While the attacks happened at the Twin Towers in lower Manhattan, the Pentagon across the Potomac River from Washington and a lonely field outside Shanksville, Pennsylvania, the entire nation — and indeed the world — absorbed the horror of airliners being turned into weapons.
Demonstrating the enduring legacy of that day in 2001, here are some of the places holding observances around the United States on the 18th anniversary of 9/11:
National September 11 Memorial & Museum
This is the Tribute in Light from 2018. The rousing lights will shine again in 2019.
Spencer Platt/Getty Images
The most shocking images and loss of life came at the World Trade Center complex — and the site became holy ground for many Americans.
The National September 11 Memorial & Museum opened in 2014 in the same location and today is the main national gathering site documenting the events of 9/11.
The memorial and museum will be reopen the public at 3 p.m. Wednesday.
And public is invited to the Tribute in Light that will shine upward from the 9/11 Memorial Plaza, which will be open until midnight. The museum’s website says „the lights will be on beginning at sunset on September 11 and will fade away at dawn on September 12.“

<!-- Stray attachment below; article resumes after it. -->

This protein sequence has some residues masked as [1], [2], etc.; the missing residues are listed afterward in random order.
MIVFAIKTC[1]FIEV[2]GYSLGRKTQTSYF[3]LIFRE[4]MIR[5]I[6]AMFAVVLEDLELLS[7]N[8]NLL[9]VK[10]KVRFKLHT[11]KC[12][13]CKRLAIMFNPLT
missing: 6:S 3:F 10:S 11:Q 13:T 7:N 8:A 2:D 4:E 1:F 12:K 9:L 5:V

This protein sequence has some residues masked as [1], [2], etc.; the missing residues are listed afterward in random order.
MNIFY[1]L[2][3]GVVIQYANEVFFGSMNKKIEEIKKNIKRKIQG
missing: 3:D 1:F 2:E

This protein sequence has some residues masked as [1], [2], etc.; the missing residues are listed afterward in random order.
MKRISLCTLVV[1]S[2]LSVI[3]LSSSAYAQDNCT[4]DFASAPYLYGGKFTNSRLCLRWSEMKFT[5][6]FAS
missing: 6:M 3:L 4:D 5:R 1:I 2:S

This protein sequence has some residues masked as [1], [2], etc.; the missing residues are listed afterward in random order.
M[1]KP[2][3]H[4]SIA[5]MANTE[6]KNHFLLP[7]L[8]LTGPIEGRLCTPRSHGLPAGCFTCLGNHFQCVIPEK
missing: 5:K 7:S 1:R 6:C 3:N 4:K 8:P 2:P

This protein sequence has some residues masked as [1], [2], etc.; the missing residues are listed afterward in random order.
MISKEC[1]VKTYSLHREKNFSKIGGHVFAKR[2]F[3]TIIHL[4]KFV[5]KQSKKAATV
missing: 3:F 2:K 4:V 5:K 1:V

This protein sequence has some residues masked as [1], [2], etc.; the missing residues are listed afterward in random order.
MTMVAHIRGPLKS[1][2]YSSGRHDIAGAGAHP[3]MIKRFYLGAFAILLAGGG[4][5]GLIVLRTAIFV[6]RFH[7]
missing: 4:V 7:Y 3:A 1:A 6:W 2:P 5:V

Elsewhere in New York
St. Paul’s Chapel wasn’t damaged during the 9/11 attack and was an important rescue staging area in the hours and days afterward. You can see the new One World Trade Center soaring in the background.
Anthony DelMundo/NY Daily News via Getty Images
New York will never forget that day. Here is a small sampling of the many observances being held (all times are local):
And from 7:15 a.m. to 1:15 p.m., the Port Authority will fly what it says is the world’s largest free-flying flag at the George Washington Bridge, part of Interstate 95 that connects upper Manhattan and New Jersey.
Washington, D.C., area
The Pentagon Memorial features 184 empty benches dedicated to the victims of the September 11 attack there.
At the Pentagon, 184 people were killed when hijacked American Airlines Flight 77 was crashed into the building, the potent symbol of US military might.
Other observances include:
The visitor Center and viewing platform at the 9/11 memorial for Flight 93 near Shanksville, Pennsylvania.
Thanks to bravery of passengers on Flight 93, the fourth hijacked airline never made it to Washington and instead crashed into a field near Shanksville.
Elsewhere in the United States
Showing how far and wide 9/11 reached in distance and time, here is a small list of the many types of ceremonies and observances being held across America: